I'm well aware of the concerns that you have, Jean-Paul, as the independent loggers, as well as the greenhouse growers. I know that in the Thunder Bay loggers' association there's some mediation and discussions that are taking place now to try to resolve some of the disputes. It's very similar there and in some other places as is happening in the Cochrane area. The feeling is that as the price of lumber goes fairly high, and it was very high, that the independent truckers and loggers are not benefitting from this. As a matter of fact, the fee that they're getting delivering the wood to the mills, whether it be Norboard, Normick Perron or Malette or Abitibi or whatever, is so low that they're all on the verge of losing their operations.

The BC amendment: I'm going to have to look further into that there and see how that can be incorporated into section 35 or whatever. There is an article there that might be able to cover that. I'm not sure. We'll have to look and see what kind of amendment we can collectively work out on that.

Your solution: Do you see a solution of pulling everybody together and collectively negotiating a price with the mills?

Mr Lajeunesse: Yes. As our association, we -- certainly with an area to create more employment and secure ourselves. As you know, we only have a certain area on crown unit, and as you know, this is only for two or three months a year. It's not enough for ourselves and not enough security for ourselves, too. We want to work for the companies with a mediator, and we can ask questions why. We would like to ask the questions why we can't compete against Quebec. Why can't we afford that equipment that Quebec has? Why can't our health and safety compare to Quebec? You know, we have a guideline we have to follow. If you compare our lifestyle as independent contractors, you just go visit Fraserdale there and you go visit Normick Perron's bunkhouse and you go visit Ontario Hydro's bunkhouse --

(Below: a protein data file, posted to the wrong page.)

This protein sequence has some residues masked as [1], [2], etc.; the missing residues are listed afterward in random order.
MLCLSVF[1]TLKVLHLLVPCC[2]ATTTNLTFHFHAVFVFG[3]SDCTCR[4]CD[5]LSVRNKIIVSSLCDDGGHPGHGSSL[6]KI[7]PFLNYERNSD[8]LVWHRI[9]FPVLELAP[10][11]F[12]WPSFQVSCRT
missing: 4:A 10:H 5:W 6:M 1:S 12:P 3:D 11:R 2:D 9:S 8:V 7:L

Mr Wood: Living conditions, yes.

Mr Lajeunesse: I mean, you wouldn't even sleep there. You wouldn't walk in. That's the difference. Are we going back to the 1930s, that we have to start living in log houses and tents to compete and live? Because our lives are -- like in the Cochrane area, it's only a one-industry town. It's only a one-industry town, and I think the government is forgetting that, that we've been doing this for four or five generations, and the natives, as you know, want to get into this too, and we don't want it to become another problem like we have in other places.

Mr Wood: Yes, and I'm well aware of the concerns that you have, and the day I got elected I was reminded that this government is going to have to do something better than what the two previous governments had.

Mr Lajeunesse: Exactly.

Mr Wood: And we haven't been able to accomplish the goal as yet.

Mr Lajeunesse: No.

Mr Wood: But the other question that was raised, that you raised on me, Quebec investigations that were taking place on stumpage and that back in 1988, 1989 and 1990, I don't have the end results of what transpired on that, but I know there are other questions that -- Gilles Bisson wanted to ask a question.

The Vice-Chair: I think Mr Dadamo was going to ask a quick question first, and then if there's time for Mr Bisson.

Mr George Dadamo (Windsor-Sandwich): I'll be quick, about 30 seconds. I noticed in your presentation that you were talking about how much it costs to stay in this business, and you made mention about the $700,000 for some of the equipment. Are you or some of your members working with outdated equipment at this time?

Mr Lajeunesse: We are, and we see ourselves as a new silviculture coming in with careful logging, that we have to get into it, and the banks, as you know, without that security, we can't compete. And, you see, the Quebec government is boosting those. We've got processing heads coming right over, and today we have a display in Abitibi limits, and it's Mont Clair, Quebec. It's not even Ontario. We can't manufacture this equipment, we can't even create nothing in that kind of equipment in northern Ontario, in Ontario. Why is it a problem? Why is Quebec so strongly with that kind of equipment and why can't our banks and our companies -- even prices for parts, they're going 35% difference.

Mr Dadamo: Thank you.

The Vice-Chair: A quick question, Mr Bisson?